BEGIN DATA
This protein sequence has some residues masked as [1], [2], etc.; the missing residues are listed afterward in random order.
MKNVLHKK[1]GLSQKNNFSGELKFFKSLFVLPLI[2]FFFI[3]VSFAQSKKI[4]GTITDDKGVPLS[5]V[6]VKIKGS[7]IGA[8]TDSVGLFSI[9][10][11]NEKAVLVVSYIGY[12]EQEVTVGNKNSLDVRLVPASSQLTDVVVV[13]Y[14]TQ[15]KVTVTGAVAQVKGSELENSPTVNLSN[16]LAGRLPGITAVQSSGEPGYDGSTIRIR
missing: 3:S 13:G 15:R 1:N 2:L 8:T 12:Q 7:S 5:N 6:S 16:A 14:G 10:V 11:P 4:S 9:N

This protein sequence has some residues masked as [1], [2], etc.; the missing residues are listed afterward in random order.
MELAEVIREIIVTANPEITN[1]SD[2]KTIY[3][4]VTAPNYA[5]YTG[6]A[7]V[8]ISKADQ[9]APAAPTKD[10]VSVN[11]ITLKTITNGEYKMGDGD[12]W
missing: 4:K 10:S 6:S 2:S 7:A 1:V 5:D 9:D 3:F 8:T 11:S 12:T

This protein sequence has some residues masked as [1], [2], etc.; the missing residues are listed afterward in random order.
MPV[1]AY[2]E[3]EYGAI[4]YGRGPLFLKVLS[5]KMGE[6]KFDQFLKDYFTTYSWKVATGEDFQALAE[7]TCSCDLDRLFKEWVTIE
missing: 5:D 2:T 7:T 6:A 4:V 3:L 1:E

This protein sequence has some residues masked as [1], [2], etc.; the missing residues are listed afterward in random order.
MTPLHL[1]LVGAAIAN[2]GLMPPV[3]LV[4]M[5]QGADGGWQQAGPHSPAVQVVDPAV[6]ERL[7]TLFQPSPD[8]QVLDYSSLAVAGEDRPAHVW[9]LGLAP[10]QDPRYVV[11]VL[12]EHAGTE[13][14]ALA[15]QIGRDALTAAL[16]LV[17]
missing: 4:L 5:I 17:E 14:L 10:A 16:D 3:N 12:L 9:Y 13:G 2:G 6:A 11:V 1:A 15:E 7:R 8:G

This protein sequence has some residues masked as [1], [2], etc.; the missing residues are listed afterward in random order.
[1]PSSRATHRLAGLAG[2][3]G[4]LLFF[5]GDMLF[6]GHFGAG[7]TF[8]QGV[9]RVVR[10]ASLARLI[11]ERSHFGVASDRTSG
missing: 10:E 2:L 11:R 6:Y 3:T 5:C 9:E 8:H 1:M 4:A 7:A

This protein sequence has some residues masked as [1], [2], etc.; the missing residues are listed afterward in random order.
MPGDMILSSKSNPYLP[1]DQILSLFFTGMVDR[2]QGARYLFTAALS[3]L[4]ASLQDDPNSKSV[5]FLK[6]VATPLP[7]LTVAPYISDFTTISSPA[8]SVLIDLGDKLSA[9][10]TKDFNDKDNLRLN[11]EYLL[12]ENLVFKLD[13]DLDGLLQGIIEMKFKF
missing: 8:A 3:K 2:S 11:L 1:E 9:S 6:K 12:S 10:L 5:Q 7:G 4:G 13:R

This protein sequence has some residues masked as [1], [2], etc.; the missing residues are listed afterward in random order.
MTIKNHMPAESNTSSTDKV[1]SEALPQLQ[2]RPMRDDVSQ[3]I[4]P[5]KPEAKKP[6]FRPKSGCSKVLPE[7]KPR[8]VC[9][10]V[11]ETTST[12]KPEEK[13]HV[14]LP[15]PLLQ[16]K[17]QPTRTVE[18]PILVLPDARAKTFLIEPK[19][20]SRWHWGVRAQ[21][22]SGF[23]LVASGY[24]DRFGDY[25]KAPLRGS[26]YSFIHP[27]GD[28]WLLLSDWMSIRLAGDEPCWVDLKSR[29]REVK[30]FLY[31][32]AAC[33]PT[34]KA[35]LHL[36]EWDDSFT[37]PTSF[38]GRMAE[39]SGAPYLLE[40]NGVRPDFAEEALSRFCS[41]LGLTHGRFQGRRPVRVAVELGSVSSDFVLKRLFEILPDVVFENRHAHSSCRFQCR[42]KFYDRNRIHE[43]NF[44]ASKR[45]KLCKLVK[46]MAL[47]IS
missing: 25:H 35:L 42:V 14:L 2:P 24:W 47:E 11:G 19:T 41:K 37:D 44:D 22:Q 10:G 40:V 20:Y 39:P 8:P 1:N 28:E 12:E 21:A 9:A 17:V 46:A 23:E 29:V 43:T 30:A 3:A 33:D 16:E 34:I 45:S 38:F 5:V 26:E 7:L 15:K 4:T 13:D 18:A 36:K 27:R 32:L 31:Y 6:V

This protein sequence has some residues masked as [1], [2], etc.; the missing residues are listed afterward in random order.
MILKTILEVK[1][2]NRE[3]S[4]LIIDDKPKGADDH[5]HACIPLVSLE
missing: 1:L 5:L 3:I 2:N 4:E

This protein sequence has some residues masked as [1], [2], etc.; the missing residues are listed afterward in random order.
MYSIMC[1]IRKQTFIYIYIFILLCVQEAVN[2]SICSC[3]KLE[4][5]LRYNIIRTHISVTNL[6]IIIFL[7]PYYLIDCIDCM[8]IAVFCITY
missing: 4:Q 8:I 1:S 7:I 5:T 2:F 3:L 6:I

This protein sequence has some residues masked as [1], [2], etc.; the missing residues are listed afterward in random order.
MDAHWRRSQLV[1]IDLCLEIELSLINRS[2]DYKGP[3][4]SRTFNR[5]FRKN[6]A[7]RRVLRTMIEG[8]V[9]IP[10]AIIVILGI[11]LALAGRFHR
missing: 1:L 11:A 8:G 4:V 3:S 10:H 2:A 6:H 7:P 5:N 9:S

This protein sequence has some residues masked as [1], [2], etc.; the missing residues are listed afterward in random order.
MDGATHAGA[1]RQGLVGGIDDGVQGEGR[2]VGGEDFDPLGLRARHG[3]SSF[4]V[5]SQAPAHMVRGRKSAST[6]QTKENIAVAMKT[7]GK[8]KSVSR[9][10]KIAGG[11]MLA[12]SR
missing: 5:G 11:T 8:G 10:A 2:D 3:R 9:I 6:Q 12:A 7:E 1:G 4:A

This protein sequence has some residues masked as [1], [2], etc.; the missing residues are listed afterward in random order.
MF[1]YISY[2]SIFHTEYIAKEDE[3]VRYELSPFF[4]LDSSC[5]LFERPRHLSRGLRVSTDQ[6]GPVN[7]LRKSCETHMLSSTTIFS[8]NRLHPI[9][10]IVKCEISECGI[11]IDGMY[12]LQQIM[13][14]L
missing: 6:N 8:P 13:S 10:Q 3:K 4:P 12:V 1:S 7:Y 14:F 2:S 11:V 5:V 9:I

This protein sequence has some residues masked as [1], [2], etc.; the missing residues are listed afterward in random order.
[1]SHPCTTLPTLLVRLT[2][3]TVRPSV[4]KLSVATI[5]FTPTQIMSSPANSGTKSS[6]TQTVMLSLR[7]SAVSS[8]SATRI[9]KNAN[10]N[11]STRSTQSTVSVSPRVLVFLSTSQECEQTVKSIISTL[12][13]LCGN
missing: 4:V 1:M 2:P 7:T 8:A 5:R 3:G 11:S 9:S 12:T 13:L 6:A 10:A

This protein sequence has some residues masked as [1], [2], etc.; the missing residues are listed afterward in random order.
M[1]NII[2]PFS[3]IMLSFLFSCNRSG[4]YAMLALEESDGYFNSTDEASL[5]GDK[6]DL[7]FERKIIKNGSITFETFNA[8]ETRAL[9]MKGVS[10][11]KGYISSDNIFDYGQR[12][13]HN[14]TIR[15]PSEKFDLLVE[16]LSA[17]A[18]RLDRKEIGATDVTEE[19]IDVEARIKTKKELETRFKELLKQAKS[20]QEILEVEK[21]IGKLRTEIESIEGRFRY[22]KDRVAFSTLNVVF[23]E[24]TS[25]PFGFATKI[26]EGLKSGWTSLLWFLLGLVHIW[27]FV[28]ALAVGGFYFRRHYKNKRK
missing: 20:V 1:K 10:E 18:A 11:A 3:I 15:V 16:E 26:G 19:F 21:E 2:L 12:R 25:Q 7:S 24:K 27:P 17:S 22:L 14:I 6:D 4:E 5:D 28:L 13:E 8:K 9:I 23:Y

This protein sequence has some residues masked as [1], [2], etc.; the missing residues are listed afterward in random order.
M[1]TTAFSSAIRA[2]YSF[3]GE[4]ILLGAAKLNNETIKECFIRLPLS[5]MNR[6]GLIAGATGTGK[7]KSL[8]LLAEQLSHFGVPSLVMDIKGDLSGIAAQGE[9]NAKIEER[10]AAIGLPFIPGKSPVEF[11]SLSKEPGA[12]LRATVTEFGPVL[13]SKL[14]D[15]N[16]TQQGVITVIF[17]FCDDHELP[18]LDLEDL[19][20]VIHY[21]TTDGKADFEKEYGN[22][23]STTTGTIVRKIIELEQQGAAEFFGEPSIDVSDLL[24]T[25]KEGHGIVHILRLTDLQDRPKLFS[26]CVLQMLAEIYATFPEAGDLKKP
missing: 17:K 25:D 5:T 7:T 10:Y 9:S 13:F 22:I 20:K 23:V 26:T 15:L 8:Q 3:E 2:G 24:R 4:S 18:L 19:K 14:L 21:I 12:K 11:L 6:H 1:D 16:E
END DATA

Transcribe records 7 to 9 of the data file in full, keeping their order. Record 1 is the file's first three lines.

This protein sequence has some residues masked as [1], [2], etc.; the missing residues are listed afterward in random order.
MTIKNHMPAESNTSSTDKV[1]SEALPQLQ[2]RPMRDDVSQ[3]I[4]P[5]KPEAKKP[6]FRPKSGCSKVLPE[7]KPR[8]VC[9][10]V[11]ETTST[12]KPEEK[13]HV[14]LP[15]PLLQ[16]K[17]QPTRTVE[18]PILVLPDARAKTFLIEPK[19][20]SRWHWGVRAQ[21][22]SGF[23]LVASGY[24]DRFGDY[25]KAPLRGS[26]YSFIHP[27]GD[28]WLLLSDWMSIRLAGDEPCWVDLKSR[29]REVK[30]FLY[31][32]AAC[33]PT[34]KA[35]LHL[36]EWDDSFT[37]PTSF[38]GRMAE[39]SGAPYLLE[40]NGVRPDFAEEALSRFCS[41]LGLTHGRFQGRRPVRVAVELGSVSSDFVLKRLFEILPDVVFENRHAHSSCRFQCR[42]KFYDRNRIHE[43]NF[44]ASKR[45]KLCKLVK[46]MAL[47]IS
missing: 25:H 35:L 42:V 14:L 2:P 24:W 47:E 11:G 19:T 41:K 37:D 44:D 22:Q 10:G 40:V 20:Y 39:P 8:P 1:N 28:E 12:E 21:A 9:A 17:V 46:A 23:E 29:V 43:T 30:A 3:A 33:D 16:E 34:I 45:S 38:F 5:V 26:E 7:L 15:K 4:T 13:D 18:A 36:K 27:R 32:L 31:Y 6:V

This protein sequence has some residues masked as [1], [2], etc.; the missing residues are listed afterward in random order.
MILKTILEVK[1][2]NRE[3]S[4]LIIDDKPKGADDH[5]HACIPLVSLE
missing: 1:L 5:L 3:I 2:N 4:E

This protein sequence has some residues masked as [1], [2], etc.; the missing residues are listed afterward in random order.
MYSIMC[1]IRKQTFIYIYIFILLCVQEAVN[2]SICSC[3]KLE[4][5]LRYNIIRTHISVTNL[6]IIIFL[7]PYYLIDCIDCM[8]IAVFCITY
missing: 4:Q 8:I 1:S 7:I 5:T 2:F 3:L 6:I